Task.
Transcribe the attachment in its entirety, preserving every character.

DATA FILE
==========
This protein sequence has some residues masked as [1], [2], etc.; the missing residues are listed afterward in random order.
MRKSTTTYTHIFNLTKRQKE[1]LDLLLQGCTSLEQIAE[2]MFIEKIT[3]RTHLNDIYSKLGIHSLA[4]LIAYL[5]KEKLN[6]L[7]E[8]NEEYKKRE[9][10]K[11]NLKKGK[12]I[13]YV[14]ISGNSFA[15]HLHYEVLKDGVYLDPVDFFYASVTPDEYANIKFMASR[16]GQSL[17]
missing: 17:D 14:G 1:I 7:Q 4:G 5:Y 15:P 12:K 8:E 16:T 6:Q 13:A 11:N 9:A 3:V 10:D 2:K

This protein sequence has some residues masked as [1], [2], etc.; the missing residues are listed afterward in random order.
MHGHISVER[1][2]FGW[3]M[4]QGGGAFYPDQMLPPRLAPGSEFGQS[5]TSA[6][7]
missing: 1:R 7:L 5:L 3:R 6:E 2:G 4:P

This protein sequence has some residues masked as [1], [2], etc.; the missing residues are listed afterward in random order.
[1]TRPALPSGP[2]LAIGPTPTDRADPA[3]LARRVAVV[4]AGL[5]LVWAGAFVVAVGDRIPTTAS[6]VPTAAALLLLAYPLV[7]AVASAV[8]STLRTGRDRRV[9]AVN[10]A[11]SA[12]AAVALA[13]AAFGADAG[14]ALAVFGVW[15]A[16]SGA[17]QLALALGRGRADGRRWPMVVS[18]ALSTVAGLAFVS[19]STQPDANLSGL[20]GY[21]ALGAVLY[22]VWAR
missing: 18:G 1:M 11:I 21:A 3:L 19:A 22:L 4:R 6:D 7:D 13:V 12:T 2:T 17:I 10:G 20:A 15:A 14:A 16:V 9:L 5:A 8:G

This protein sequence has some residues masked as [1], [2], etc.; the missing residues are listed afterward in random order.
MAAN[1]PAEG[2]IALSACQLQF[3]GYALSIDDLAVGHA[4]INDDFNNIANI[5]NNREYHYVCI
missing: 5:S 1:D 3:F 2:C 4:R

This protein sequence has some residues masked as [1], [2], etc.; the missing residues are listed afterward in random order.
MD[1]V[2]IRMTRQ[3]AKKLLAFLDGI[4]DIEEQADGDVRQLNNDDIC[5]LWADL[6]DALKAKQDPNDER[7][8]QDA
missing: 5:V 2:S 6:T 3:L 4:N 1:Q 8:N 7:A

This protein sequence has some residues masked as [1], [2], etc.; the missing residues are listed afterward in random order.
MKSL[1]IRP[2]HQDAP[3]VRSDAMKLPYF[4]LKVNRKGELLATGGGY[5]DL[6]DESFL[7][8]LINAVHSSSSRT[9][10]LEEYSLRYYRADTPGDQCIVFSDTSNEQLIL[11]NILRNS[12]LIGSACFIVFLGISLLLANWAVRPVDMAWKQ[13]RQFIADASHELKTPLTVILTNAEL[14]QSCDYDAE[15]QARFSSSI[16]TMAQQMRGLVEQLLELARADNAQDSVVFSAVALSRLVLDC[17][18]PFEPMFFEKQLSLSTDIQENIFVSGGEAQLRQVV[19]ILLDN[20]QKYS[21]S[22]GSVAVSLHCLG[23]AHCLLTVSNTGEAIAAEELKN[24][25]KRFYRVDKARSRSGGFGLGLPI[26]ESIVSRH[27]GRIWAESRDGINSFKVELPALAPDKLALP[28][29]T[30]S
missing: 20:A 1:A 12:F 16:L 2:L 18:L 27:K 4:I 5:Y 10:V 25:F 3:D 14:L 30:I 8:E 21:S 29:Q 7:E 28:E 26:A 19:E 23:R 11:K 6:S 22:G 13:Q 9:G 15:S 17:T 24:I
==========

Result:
This protein sequence has some residues masked as [1], [2], etc.; the missing residues are listed afterward in random order.
MRKSTTTYTHIFNLTKRQKE[1]LDLLLQGCTSLEQIAE[2]MFIEKIT[3]RTHLNDIYSKLGIHSLA[4]LIAYL[5]KEKLN[6]L[7]E[8]NEEYKKRE[9][10]K[11]NLKKGK[12]I[13]YV[14]ISGNSFA[15]HLHYEVLKDGVYLDPVDFFYASVTPDEYANIKFMASR[16]GQSL[17]
missing: 17:D 14:G 1:I 7:Q 4:G 5:Y 15:P 12:K 8:E 16:T 6:Q 13:A 11:N 9:A 3:V 10:D 2:K

This protein sequence has some residues masked as [1], [2], etc.; the missing residues are listed afterward in random order.
MHGHISVER[1][2]FGW[3]M[4]QGGGAFYPDQMLPPRLAPGSEFGQS[5]TSA[6][7]
missing: 1:R 7:L 5:L 3:R 6:E 2:G 4:P

This protein sequence has some residues masked as [1], [2], etc.; the missing residues are listed afterward in random order.
[1]TRPALPSGP[2]LAIGPTPTDRADPA[3]LARRVAVV[4]AGL[5]LVWAGAFVVAVGDRIPTTAS[6]VPTAAALLLLAYPLV[7]AVASAV[8]STLRTGRDRRV[9]AVN[10]A[11]SA[12]AAVALA[13]AAFGADAG[14]ALAVFGVW[15]A[16]SGA[17]QLALALGRGRADGRRWPMVVS[18]ALSTVAGLAFVS[19]STQPDANLSGL[20]GY[21]ALGAVLY[22]VWAR
missing: 18:G 1:M 11:I 21:A 3:L 19:A 22:L 4:R 6:D 7:D 13:V 12:T 2:T 17:I 10:G 20:A 15:A 14:A 16:V 9:L 5:A 8:G

This protein sequence has some residues masked as [1], [2], etc.; the missing residues are listed afterward in random order.
MAAN[1]PAEG[2]IALSACQLQF[3]GYALSIDDLAVGHA[4]INDDFNNIANI[5]NNREYHYVCI
missing: 5:S 1:D 3:F 2:C 4:R

This protein sequence has some residues masked as [1], [2], etc.; the missing residues are listed afterward in random order.
MD[1]V[2]IRMTRQ[3]AKKLLAFLDGI[4]DIEEQADGDVRQLNNDDIC[5]LWADL[6]DALKAKQDPNDER[7][8]QDA
missing: 5:V 2:S 6:T 3:L 4:N 1:Q 8:N 7:A

This protein sequence has some residues masked as [1], [2], etc.; the missing residues are listed afterward in random order.
MKSL[1]IRP[2]HQDAP[3]VRSDAMKLPYF[4]LKVNRKGELLATGGGY[5]DL[6]DESFL[7][8]LINAVHSSSSRT[9][10]LEEYSLRYYRADTPGDQCIVFSDTSNEQLIL[11]NILRNS[12]LIGSACFIVFLGISLLLANWAVRPVDMAWKQ[13]RQFIADASHELKTPLTVILTNAEL[14]QSCDYDAE[15]QARFSSSI[16]TMAQQMRGLVEQLLELARADNAQDSVVFSAVALSRLVLDC[17][18]PFEPMFFEKQLSLSTDIQENIFVSGGEAQLRQVV[19]ILLDN[20]QKYS[21]S[22]GSVAVSLHCLG[23]AHCLLTVSNTGEAIAAEELKN[24][25]KRFYRVDKARSRSGGFGLGLPI[26]ESIVSRH[27]GRIWAESRDGINSFKVELPALAPDKLALP[28][29]T[30]S
missing: 20:A 1:A 12:F 16:L 2:L 18:L 27:K 4:I 5:Y 10:V 25:F 3:D 14:L 30:I 8:E 21:S 29:Q 7:E 28:E 26:A 19:E 23:R 11:K 6:S 22:G 13:Q 9:G 15:S 17:T 24:I